There’s no doubt that Phil Levin is passionate about his job. This enthusiasm is one reason the board of the Seattle Aquarium gave him their conservation research award, donating $10,000 to the aquarium’s research center in his name earlier this year.
A community ecologist, conservation biologist, and program manager at the National Oceanic and Atmospheric Administration’s Northwest Fisheries Science Center in Seattle, Levin has studied marine ecosystems from tropical coral reefs to the Arctic.
Dr. Levin is now examining the ecological health of our own Puget Sound by studying ground fish — species that live near the bottom of the ocean.
“We focus on the ways we can fix the problems we have created either by fishing, one of the larger impacts, but also climate change: How will climate change affect these fish populations and how can we plan for the future?
“Pollution is another big thing we work on,” he continues, “especially around Seattle because Puget Sound is a cesspool.”
Levin’s group also studies native sixgill sharks that live in the sound and Elliott Bay.
“We’ve been putting tags on them and tracking [them]…They spend a lot of time under the ferry landing around Alki Beach, and they seem to really like Salty’s,” he says, referring to the waterfront restaurant that faces downtown Seattle.
One of the most boring things he’s done, says Levin, is following one of these tagged sharks for 24 hours. It swam “from Salty’s…to downtown, and back and forth. They’re not real active,” he explains, “slow and lumbering, mostly scavengers.” (There’s more information at the aquarium Web site and a video at the aquarium.)
What Phil told me he really wanted to talk about was the annual benefit bike ride of the National Multiple Sclerosis Society, held each year in LaConner. First diagnosed with MS about eight years ago, “over a period of three days I went from normal to paralyzed from the waist down.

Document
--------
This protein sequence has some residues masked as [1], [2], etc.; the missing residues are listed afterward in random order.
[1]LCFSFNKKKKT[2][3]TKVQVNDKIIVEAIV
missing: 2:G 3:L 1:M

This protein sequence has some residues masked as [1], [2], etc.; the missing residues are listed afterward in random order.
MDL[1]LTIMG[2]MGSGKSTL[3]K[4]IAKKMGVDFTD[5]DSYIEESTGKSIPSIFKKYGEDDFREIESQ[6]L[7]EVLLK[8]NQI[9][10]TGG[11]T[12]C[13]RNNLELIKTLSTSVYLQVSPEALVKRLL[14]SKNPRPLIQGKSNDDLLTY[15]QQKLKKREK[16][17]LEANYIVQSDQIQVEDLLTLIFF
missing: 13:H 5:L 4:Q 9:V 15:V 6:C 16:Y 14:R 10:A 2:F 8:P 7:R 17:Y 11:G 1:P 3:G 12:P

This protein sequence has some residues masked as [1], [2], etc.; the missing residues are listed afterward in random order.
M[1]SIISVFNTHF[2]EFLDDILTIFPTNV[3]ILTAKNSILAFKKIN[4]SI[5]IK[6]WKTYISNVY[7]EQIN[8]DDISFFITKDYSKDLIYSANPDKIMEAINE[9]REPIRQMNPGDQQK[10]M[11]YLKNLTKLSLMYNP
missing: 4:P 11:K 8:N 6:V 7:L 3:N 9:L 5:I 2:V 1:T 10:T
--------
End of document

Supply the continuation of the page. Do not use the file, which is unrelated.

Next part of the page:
“It was very scary,” he remembers, but after a few days of intensive drug therapy the paralysis began to reverse. He doesn’t relapse very often and takes medication to reduce the frequency and intensity of these events.
The diagnosis left him depressed. The government (his employer) decided he could no longer scuba dive on the job.
“I was always happiest underwater,” he reports. “I felt robbed by the disease….My body really let me down.”
A friend with MS suggested the bike ride. It seemed impossible, “but I did it a short time after I couldn’t even walk.” He reconciled with his body. “I asked it to do something, and it did what I asked, so I forgave myself.”
He rides with a team called Fish 4A Cure with riders from the aquarium, the UW, the Department of Fish and Wildlife and NOAA. Last year they raised $35,000. Levin has chaired the event in the past and he and his team have raised almost $100,000 since he began riding.
Seattle has among the highest rate of MS in the country (“There’s a chance you know someone who has it,” says Levin) and the association is always looking for more riders. For information visit www.nationalmssociety.org/WAS/event or call 206-284-4236. You can ride with or without a team and you can request that Phil speak to your group.
Levin is married to Elizabeth Braverman, a librarian at the Seattle Jewish Community School, where his twins, Kayla and Abe, are students. The family attends Congregation Beth Shalom.
A final word from Phil: Don’t eat rock fish. They are already endangered on the U.S.’s West Coast and what you find in stores is from Canada. The fish can live over 100 years and reproduce very slowly. A rule of thumb says Levin, is “you shouldn’t eat any fish that is older than your grandmother.”
Seattle artist Judith Silverman says “I’m more comfortable with a paintbrush than a computer.” But the power of the Internet didn’t fail to impress her after a Jewish school in the Bronx asked to use a copy of her painting, “The Shabbat Bride,” for the cover of their fundraising cookbook (The Thank G-d It’s Shabbat Cookbook).
The school saw the painting on Judith’s Web site, which was created for her by her husband, Jeff (www.commercialventvac.com/~jeffs/judith/). Silverman also allowed the Kinneret Day School to make reproductions of the painting to sell for further fundraising.
Silverman, who works in oil, watercolor and charcoal, studied at the University of Washington. She has taught art in Seattle schools and to senior citizens and has painted theater backdrops for a number of local groups.
As enthused as she is about her own art, she speaks with equal enthusiasm about presenting the works of others. For 11 years she’s been a member of the Temple Beth Am art committee, helping to hang shows in the synagogue’s hallways.
“It’s work,” she says, “but it’s also fun.”
The current exhibit features photos by some of the congregation’s high school members, and works by its ninth Grade class will be shown next.